Getting started with Varnish cache

What is Varnish

Varnish cache is a web application accelerator also known as a caching HTTP reverse proxy. You install it in front of any server that speaks HTTP and configure it to cache the contents. Varnish Cache is really, really fast. It typically speeds up delivery with a factor of 300 - 1000x, depending on your architecture.

The keyword here is reverse proxy. The Varnish cache is hit before your HTTP server and you can optimize the requests to your application server as you wish.

How to install

Simply by following the installation guide on their webpage, section Quick install guides various operating systems: https://www.varnish-cache.org/docs

How to start

service varnish start will start the Varnish cache for you. Navigate to http://127.0.0.1:6081/ (replace with your hostname) to open the default varnish installation.

Setting up (part 1)

The default configuration can be found here: /etc/varnish/default.vcl

Comments are good to read so have in mind that if using systemd you will need to cp /lib/systemd/system/varnish.service /etc/systemd/system/ and edit the new file. Otherwise copy the file as described below.

As you might know better copy the file and edit the copy than the original file directly. :-)
cp /etc/varnish/default.vcl /etc/varnish/user.vcl Then open the new file /etc/varnish/user.vcl.
The .vcl extension means Varnish Configuration Language

You will find several blocks in the user.vcl file. Let's start with the backend default section:
backend default { .host = "127.0.0.1"; .port = "8080"; }

This is where your original website will be accessible.
Most probably your website is accessible locally so let the 127.0.0.1 be your host. You may want to change the port to something else.
Have in mind that if you change to port to one that is already in use you should stop the application which is currently using this port.

Let's say your website runs on port 5000.

Using Varnish we will put the Varnish cache listen on port 5000 and then proxying all requests to port 6000 and change your website's listening port to 6000.

What we do in this section is telling Varnish to proxy all requests to the new website listening port. In our case we should change the port to 6000.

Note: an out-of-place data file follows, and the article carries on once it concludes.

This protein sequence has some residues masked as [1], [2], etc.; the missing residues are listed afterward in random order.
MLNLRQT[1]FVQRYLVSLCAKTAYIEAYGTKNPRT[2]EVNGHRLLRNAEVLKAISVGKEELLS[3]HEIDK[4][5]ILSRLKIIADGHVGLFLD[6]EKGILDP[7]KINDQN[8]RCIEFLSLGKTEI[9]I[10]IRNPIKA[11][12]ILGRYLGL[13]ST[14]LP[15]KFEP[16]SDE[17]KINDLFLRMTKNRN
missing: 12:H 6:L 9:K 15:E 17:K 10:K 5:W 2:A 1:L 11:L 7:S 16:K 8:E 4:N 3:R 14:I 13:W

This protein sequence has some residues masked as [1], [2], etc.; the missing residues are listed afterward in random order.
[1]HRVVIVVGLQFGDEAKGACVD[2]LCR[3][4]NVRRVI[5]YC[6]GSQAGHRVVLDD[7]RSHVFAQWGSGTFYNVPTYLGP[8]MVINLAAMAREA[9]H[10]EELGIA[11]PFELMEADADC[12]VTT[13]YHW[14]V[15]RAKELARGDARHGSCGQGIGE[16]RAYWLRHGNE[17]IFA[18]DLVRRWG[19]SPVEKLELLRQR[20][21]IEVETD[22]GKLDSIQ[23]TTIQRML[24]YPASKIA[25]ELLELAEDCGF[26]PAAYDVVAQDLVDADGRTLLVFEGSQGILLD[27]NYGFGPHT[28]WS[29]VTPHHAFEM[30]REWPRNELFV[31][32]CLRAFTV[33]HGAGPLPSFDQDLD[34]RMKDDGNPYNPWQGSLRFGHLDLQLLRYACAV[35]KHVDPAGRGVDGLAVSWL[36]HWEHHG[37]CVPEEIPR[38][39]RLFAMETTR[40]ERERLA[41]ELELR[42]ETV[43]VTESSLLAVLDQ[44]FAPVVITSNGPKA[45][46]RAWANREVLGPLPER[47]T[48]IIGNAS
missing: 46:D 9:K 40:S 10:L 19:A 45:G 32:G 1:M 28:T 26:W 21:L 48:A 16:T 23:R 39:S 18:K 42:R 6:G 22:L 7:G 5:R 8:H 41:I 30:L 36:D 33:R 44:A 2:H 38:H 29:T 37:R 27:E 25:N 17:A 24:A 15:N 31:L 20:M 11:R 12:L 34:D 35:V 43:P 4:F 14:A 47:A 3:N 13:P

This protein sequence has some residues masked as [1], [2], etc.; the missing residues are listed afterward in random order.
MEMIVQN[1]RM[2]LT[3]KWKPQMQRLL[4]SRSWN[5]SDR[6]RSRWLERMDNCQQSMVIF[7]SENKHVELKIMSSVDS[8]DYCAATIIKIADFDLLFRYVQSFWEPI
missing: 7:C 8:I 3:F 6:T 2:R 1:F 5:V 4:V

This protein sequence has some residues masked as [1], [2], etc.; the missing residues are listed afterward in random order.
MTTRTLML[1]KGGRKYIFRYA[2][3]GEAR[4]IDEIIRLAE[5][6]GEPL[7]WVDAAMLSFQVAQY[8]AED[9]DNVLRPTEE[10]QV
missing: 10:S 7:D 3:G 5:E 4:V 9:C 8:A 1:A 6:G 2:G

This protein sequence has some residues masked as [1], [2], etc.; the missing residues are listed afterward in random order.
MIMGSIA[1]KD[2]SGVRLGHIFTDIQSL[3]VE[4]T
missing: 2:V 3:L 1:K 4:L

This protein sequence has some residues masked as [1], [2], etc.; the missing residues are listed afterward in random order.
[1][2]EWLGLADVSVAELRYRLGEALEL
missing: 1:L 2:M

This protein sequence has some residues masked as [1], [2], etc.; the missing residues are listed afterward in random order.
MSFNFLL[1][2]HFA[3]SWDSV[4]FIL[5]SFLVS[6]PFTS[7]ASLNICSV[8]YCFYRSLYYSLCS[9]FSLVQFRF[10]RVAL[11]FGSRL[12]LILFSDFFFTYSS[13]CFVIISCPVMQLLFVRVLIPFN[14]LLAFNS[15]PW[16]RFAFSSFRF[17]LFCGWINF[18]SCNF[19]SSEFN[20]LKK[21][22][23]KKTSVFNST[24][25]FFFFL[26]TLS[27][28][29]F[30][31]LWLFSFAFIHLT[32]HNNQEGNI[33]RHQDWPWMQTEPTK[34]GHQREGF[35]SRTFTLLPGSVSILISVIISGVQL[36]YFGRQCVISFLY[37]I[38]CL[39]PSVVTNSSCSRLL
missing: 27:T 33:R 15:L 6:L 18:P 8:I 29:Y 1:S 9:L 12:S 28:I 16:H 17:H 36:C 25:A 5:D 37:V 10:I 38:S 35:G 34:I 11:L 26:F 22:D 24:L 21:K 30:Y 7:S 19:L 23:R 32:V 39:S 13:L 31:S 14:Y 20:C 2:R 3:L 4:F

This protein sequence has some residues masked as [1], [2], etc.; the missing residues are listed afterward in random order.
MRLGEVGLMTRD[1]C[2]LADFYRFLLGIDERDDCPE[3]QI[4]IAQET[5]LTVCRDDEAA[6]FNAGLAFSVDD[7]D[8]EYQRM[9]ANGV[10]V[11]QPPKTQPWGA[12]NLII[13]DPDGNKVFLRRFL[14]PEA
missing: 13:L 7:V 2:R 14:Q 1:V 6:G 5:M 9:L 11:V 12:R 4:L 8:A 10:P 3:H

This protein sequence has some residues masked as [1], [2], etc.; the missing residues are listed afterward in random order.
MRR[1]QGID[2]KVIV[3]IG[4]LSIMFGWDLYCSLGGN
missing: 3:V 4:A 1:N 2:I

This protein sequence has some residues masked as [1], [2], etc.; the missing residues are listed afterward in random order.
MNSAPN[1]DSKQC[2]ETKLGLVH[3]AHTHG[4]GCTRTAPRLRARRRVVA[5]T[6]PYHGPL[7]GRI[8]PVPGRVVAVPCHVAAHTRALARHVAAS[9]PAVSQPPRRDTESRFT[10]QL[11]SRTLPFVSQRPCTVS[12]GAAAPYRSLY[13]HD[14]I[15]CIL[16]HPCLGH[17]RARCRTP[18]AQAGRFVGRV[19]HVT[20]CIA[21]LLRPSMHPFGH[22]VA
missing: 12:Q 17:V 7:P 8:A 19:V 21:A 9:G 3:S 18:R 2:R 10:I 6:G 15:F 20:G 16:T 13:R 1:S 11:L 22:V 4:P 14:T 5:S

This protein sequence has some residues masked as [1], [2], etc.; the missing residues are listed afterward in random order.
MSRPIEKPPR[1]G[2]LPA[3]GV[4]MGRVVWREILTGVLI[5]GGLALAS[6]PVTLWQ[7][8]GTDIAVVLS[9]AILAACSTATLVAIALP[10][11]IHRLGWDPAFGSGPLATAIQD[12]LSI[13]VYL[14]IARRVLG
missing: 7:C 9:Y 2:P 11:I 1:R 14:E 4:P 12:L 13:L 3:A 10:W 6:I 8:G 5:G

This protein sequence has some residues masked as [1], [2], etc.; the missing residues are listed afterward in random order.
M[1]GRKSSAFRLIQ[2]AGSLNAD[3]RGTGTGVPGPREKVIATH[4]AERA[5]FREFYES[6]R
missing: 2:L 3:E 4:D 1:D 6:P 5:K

The backend section should look like this:

backend default { .host = "127.0.0.1"; .port = "6000"; }

Setting up (part 2)

Now that we have configured Varnish to proxy the requests to our web server we need to configure it to accept requests on the desired port.

For Debian and Ubuntu the file is /etc/default/varnish while for Red Hat and CentOS it is /etc/sysconfig/varnish.
Open the file and here you will find

DAEMON_OPTS="-a :6081 \ -T localhost:6082 \ -f /etc/varnish/default.vcl \ -S /etc/varnish/secret \ -s malloc,256m"

More than obvious these are the options which our Varnish server will use when starting.

First change the default.vcl with user.vcl which is our new configuration file we created earlier.

Second the -a option is the port Varnish will accept requests. In most of the cases we would want to accept HTTP requests on port 80 but in our case we said our website runs on port 5000 so we should change the port from the default 6081 to 5000. Change to:

DAEMON_OPTS="-a :5000 \ -T localhost:6082 \ -f /etc/varnish/user.vcl \ -S /etc/varnish/secret \ -s malloc,256m"

Lastly the malloc,256m is again close to mind how much MB Varnish uses for caching.

By doing these two steps we say:

  • Listen on port 5000
  • When a request is received proxy it to port 6000 – the port from Setting up (part 1)

Settings up (part 3)

Don't forget to modify your application to listen to port 6000.

For example if you are using PHP and apache with virtual hosts you should delete the port from ports.conf, change the virtual host to listen to the desired port and restart apache.

Restart

After all this is ready first restart your application to close its old port and start using the new one and then restart the varnish service: service varnish restart.

Final touches

You may want to add a caching period.

This can be done in the /etc/varnish/user.vcl file. If this is not existent for you, add it:
sub vcl_backend_response { set beresp.ttl = 30d; }

Set the caching to as much time as you want and restart the service once again.

If the malloc,256m is too much for you try using malloc,64m.

Check if it's working

Of course curl the host and port and check if the page opens up.

You can also check the headers:
Age:105 Via:1.1 varnish-v4

These two headers are saying the page was put in cache X seconds ago and was server by Varnish.

Last but not least – the fun part: PERFORMANCE

Let's compare the same website:

  • using apache + PHP and memcached
  • using Varnish cache

The testing tool is apache ab run with 100 requests and concurrency of 10. The results are:

For apache + PHP and memcached:

mean [ms]

Connect: 2ms

Processing: 2167ms

Waiting: 2158ms

Total: 2169ms

For Varnish cache:

mean [ms]

Connect: 1ms

Processing: 1ms

Waiting: 1ms

Total: 3ms (723 times less)

Obviously 10 / 10 000 feels like nothing for Varnish.

Let's try with something a little more interesting:

  • 100 concurrency
  • 100 000 requests

Results:

mean [ms]

Connect: 9ms

Processing: 11ms

Waiting: 7ms

Total: 20ms

Looks good! :-)